This historical manipulation is one of many tricks employed by the miniseries in its double game, which persists throughout its length and whose purpose is to turn the memory of World War II into popular entertainment without upsetting either the people who still cling, with pride mixed with sorrow, to the memory of the Third Reich or those who demand that its existence be renounced once and for all.
“Generation War,” an ideological product in every way, avoids dealing with ideology. Its five characters have difficult wartime experiences but they refrain from touching on the ideology that is behind their fates. Their story is supposed to operate on some general human level of heroism and sacrifice, loyalty and betrayal, love and its price, a level that seeks to detach itself from its specific historical and ideological context.
No extermination camps
The pair of brothers – one of whom, Wilhelm, is an officer – are not depicted as eager for battle, but neither are they described as being aware of the ideological reasons behind it. The difficulties that they experience, like their personality crises, stem from the fact that, as we have learned from the movies dozens of times, war – any war – is hell.
The dark-haired Gerta has an affair with a Nazi officer, in order to advance her singing career and also to help Viktor, the Jew, whom she loves. Charlotte, with her classical Aryan looks, becomes a nurse because that’s what good women do in wartime. And Viktor? Viktor, whose Jewish father wears the yellow Star of David but refuses to believe the Germans will hurt him, is sent to a death camp but manages to escape from the train together with a Polish woman. She is the only one among all the passengers crowded into the car of that train who dares to go with him; the rest watch them in submissive silence.
In other words, no extermination camps are shown in the series, whose measure of brutality and blatant anti-Semitism is meted out by the Polish partisans whom Viktor joins (in Poland the series was a great success but also elicited a wave of protest), and by the Russian army.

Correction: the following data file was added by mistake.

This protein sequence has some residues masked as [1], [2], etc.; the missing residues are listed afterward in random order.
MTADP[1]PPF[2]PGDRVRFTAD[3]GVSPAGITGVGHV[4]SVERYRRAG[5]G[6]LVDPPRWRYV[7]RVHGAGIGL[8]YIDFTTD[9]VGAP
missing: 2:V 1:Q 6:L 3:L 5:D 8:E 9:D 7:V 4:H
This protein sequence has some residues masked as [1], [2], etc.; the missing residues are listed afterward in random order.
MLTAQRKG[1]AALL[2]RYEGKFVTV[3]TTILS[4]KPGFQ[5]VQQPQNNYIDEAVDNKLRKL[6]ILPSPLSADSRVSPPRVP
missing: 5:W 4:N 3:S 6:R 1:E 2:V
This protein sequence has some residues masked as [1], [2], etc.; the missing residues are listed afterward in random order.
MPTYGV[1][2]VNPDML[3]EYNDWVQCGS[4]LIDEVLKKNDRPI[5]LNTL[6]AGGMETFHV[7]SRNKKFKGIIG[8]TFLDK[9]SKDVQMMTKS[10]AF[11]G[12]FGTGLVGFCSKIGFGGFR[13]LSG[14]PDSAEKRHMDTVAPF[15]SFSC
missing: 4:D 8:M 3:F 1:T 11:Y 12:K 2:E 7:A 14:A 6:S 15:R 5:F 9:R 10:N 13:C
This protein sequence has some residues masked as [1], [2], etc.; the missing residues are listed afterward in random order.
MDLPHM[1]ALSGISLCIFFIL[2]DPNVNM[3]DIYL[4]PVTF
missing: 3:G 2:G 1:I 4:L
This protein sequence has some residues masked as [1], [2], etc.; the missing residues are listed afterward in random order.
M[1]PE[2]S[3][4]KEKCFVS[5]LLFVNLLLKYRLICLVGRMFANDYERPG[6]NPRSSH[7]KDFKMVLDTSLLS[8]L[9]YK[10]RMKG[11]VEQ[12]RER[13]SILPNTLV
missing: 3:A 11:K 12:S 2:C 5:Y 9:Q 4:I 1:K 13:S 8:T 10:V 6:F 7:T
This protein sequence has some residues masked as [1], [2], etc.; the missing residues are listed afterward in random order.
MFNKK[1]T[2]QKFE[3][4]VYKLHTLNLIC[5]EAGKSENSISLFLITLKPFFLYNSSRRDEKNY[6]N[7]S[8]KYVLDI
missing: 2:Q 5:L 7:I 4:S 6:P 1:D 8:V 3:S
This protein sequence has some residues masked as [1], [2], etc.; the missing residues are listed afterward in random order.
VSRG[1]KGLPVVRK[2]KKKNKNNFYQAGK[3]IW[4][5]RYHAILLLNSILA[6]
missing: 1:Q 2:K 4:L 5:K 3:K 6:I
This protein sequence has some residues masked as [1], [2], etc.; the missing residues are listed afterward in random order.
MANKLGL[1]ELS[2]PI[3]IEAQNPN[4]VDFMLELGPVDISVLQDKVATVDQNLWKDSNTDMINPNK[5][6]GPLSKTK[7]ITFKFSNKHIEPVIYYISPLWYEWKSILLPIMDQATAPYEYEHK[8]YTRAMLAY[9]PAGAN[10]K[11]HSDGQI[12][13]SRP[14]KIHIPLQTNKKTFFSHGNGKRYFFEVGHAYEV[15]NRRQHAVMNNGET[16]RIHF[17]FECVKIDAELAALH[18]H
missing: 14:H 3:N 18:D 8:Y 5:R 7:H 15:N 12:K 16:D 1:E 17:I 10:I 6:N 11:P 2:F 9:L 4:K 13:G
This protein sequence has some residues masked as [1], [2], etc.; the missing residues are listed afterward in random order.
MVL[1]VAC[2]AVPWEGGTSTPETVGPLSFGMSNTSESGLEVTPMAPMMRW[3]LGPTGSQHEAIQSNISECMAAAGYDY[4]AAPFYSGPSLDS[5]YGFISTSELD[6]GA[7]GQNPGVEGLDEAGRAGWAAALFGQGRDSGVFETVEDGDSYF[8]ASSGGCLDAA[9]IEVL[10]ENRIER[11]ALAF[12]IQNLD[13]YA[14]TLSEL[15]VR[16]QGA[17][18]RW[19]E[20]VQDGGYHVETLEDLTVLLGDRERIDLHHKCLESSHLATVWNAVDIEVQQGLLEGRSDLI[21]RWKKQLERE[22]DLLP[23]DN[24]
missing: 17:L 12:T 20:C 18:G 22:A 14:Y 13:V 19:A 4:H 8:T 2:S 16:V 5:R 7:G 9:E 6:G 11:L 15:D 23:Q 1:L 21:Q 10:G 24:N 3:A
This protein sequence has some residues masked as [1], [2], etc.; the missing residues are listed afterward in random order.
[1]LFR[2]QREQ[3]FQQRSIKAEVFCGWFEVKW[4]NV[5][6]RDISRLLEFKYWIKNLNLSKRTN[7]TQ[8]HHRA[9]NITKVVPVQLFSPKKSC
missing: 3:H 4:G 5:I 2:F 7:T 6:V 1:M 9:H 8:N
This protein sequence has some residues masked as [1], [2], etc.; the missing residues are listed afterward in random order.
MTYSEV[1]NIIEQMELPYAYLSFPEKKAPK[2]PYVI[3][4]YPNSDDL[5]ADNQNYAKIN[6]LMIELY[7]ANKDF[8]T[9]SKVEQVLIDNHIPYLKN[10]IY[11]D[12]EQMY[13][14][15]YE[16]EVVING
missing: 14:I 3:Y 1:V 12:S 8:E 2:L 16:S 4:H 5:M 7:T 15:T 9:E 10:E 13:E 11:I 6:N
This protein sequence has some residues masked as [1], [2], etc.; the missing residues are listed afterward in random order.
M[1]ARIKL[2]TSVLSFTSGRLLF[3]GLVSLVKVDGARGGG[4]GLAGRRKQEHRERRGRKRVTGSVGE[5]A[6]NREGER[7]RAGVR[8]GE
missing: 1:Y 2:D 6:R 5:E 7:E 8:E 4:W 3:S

Perhaps the most bizarre feeling that comes up while watching “Generation War” is the sense that the series attempts to put its five characters in the center of the history that it presents, while at the same time taking the characters and their entire generation out of history. That may be the most basic meaning of the series’ double game: Its five characters are enmeshed in the history that surrounds them and they pay a heavy price, but they also seem to be detached from it, as if in some private world, so as to eliminate the possibility of confronting them with any question of collaboration, responsibility or collective guilt.
Nostalgia wrapped in romanticism and sentimentality is a most prominent feature of German culture, which is commonly seen in the way that country's films relate to its history (including in relatively recent ones, such as “The Lives of Others” and “Barbara,” which are set in pre-unification East Germany). It is only when this nostalgia is accompanied by irony, even vicious irony (as in a few of Rainer Werner Fassbinder’s films) that it has any artistic value.
When this irony is missing, as in “Generation War,” if the work is well made – and this series is certainly well made – it does have historic, sociological and political value, which does not necessarily add up to an artistic experience but is fascinating for that very reason. “Generation War” provides early 21st-century Germany, the strongest state in Europe, with the history it longs for: a history that it acknowledges, but also a history that, because it is outside of history, also releases Germany from the bounds of history.